Scientific Name: Odocoileus hemionus
Family: Cervidae ( Deer)
Size: About 5 foot long; 3 to 3.5 feet tall at the shoulder
Weight: 130 to 280 pounds
Life Span: 9 to 11 years
Mule deer are stocky ruminants that are about a third larger than their cousins, the whitetailed deer. They are brownish-gray in color and have a black forehead, white rump patch, and a small white tail with a black tip that droops downward.
Their prominent feature is a pair of large mule-like ears that have given them their common name. Bucks (males) have antlers and a larger body than females (does).
Range and Habitat
Mule deer are found in the western part of the United Sates and Canada. They prefer to live in forest edges and mountains but will also inhabit desert regions.
They tend to live at higher elevations during the summer and lower ones during winter.
Mule deer eat a variety of vegetation. Depending on the season, they feed on shrubbery, grasses, twigs, leaves, mushrooms, nuts, and berries. They will even browse on Douglas fir and Ponderosa pine needles.
Behavior and Social Life
Mule Deer are most active in mornings and evenings but can be seen as well at night. They use grunts and calls to announce their presence in an area. When threatened, they bound away rather than fight.
Only the male mule deer have antlers. Each year the bucks shed their old antlers in late winter and grow a new set. While the antlers are growing back, they are covered in a fine tissue called velvet which supplies blood to the antlers. Once the antlers are fully grown in late summer, the buck will rub against a tree to remove the velvet.
Fall is the time during which mule deer mate. This time is called the “rut” and is when bucks compete with each other for the attention of the female deer. The largest bucks with the biggest antlers are dominant and will collect several does into a harem.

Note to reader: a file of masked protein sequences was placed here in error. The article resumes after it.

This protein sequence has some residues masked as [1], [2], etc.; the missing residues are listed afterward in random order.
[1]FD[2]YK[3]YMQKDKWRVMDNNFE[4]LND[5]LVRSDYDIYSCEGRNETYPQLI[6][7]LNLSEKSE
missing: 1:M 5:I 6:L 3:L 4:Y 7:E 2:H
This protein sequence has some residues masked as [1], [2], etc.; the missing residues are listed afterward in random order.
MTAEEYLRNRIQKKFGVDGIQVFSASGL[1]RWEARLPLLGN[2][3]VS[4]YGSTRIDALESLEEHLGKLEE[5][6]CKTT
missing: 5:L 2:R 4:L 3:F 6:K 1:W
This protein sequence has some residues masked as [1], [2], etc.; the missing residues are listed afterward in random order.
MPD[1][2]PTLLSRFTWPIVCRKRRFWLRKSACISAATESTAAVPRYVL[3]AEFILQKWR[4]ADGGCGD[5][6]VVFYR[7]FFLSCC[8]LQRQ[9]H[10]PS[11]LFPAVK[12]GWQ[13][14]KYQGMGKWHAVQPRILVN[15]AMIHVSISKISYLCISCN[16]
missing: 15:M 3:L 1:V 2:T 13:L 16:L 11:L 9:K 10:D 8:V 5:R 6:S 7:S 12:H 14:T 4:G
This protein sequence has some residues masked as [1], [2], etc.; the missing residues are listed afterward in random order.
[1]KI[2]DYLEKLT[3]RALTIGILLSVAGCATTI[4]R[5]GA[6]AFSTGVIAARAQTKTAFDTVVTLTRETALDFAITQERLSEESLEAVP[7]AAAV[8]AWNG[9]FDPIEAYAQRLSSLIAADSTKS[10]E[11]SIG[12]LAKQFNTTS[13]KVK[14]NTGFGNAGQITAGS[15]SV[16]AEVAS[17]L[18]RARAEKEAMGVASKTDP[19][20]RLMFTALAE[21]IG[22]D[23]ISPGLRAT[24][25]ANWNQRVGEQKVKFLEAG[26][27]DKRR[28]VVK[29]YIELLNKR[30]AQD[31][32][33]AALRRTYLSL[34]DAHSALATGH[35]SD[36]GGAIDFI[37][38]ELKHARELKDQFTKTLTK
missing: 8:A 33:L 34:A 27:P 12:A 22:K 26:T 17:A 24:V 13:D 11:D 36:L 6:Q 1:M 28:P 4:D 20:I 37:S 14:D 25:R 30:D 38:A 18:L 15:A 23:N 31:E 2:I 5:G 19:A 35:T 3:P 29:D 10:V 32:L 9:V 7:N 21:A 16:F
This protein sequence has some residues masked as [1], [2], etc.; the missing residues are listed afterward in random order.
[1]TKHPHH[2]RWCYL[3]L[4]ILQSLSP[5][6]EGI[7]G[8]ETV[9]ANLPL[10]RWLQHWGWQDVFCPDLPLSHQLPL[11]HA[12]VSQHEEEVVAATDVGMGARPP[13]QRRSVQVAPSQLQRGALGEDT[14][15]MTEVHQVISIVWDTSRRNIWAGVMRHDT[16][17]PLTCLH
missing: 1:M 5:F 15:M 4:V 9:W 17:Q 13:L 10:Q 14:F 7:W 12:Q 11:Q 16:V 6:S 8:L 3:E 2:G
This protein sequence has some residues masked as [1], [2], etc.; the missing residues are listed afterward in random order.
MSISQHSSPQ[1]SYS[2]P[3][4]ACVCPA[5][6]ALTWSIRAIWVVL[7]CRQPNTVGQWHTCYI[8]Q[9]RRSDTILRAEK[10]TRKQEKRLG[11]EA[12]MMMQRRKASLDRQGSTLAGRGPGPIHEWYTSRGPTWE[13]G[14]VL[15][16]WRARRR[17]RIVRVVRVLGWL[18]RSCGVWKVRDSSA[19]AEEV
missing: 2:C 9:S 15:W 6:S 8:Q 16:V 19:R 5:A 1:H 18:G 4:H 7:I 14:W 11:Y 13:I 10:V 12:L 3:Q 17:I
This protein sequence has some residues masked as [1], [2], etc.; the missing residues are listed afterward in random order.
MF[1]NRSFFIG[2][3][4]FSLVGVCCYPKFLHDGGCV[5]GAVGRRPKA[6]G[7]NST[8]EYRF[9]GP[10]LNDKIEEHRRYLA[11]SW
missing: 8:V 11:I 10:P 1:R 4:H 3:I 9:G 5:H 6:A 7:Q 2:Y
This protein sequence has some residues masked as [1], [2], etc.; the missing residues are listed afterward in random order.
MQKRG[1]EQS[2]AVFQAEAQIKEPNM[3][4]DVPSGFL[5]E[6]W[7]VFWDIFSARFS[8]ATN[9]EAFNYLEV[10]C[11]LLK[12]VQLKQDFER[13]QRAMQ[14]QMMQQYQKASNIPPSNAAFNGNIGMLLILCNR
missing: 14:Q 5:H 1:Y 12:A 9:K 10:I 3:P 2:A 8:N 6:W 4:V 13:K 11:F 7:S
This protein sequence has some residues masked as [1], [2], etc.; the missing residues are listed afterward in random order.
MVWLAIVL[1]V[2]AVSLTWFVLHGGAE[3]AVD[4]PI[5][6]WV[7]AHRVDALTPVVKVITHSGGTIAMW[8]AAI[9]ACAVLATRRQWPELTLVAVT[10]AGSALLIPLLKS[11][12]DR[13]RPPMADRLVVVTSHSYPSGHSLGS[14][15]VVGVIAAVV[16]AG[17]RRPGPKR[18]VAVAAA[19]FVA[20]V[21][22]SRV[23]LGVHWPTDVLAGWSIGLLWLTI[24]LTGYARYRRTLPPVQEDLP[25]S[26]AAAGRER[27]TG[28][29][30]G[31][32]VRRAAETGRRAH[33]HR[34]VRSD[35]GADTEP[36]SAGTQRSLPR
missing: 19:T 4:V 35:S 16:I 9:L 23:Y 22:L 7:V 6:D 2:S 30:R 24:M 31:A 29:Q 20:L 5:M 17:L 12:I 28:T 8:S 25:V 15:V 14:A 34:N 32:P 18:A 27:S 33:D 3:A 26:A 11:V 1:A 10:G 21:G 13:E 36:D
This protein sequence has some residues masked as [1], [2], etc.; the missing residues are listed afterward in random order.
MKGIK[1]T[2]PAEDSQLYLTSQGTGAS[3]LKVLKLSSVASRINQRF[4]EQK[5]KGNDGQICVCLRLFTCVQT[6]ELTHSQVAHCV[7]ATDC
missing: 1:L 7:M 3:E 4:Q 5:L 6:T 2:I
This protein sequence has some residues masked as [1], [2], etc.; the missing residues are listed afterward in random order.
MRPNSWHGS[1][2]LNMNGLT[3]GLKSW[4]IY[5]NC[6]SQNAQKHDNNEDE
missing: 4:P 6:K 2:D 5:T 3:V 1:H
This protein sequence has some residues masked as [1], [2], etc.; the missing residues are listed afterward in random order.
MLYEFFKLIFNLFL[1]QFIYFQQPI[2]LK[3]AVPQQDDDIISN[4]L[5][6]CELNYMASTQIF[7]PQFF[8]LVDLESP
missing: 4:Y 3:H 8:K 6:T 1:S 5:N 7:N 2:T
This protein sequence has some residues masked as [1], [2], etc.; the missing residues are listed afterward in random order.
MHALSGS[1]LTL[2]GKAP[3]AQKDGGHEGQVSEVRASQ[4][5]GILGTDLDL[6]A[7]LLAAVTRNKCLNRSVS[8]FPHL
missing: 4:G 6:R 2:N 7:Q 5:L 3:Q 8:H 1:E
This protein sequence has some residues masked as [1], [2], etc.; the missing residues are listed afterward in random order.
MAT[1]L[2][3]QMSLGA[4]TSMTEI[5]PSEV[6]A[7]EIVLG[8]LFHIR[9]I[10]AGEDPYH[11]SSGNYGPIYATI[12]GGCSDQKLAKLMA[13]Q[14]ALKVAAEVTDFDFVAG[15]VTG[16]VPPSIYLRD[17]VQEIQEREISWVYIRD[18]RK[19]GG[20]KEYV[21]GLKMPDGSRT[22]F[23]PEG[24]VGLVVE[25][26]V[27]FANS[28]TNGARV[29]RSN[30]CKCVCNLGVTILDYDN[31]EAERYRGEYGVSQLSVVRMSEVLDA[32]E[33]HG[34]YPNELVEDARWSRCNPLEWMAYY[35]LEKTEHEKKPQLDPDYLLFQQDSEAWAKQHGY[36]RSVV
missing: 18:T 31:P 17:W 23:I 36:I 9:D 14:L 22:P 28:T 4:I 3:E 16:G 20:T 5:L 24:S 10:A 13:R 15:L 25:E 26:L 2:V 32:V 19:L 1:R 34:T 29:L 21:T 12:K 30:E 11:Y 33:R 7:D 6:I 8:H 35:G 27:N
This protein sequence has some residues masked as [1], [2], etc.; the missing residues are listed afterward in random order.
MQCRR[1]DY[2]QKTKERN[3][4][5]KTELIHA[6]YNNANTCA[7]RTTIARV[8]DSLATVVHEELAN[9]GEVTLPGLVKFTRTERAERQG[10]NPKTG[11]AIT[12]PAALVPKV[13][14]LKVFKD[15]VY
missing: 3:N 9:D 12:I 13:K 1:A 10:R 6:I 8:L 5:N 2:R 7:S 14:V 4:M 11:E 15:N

Does typically give birth to two young in the last spring. Fawns are reddish-brown with white spots over their backs. A fawn will stay with its mother for about a year.
Buck Grunting During Rut
Mule deer are a keystone species, impacting the lives of plants and other animals. They play a crucial role by providing food for large predators such as mountain lions, bobcats, and coyotes.
Also since they feed on different plant species throughout the year, mule deer increase the biodiversity in the ecosystem and encourage new plant growth. In addition, their abundant feces help plants to thrive.
Interactions With Humans
A large number of mule deer are hunted during the fall for both meat and sport. In addition, many deer are stuck by cars crossing roads. This can result in damage to the cars involved as well as injury to the people in them.
Mule deer will consume crops such as corn, causing significant losses for farmers. However, keeping deer out of fields is extremely difficult.
- Mule Deer can move their large ears independently.
- A mule deer can see almost all the way around itself without moving its head.
- They are very sensitive to moving objects, detecting movement as far away as a third of a mile.
- Mule deer have very good night vision.
- Their sense of smell is 1000-times more sensitive than that of a human; it even allows them to detect water that is two feet underground.
- Mule deer have a distinctive bounding leap where all four feet come down together; this is called stotting.
- Mule deer can reach a speed of 45 miles/hour for short periods.
- The antlers on mule deer bucks can grow up to a quarter of an inch per day, have 8 to 10 points, and be as much as 4 feet across.
- Mule deer do not have front upper teeth, only a hard palate.
- Mule deer will sleep most anywhere, making a temporary bed of flattened grass or leaves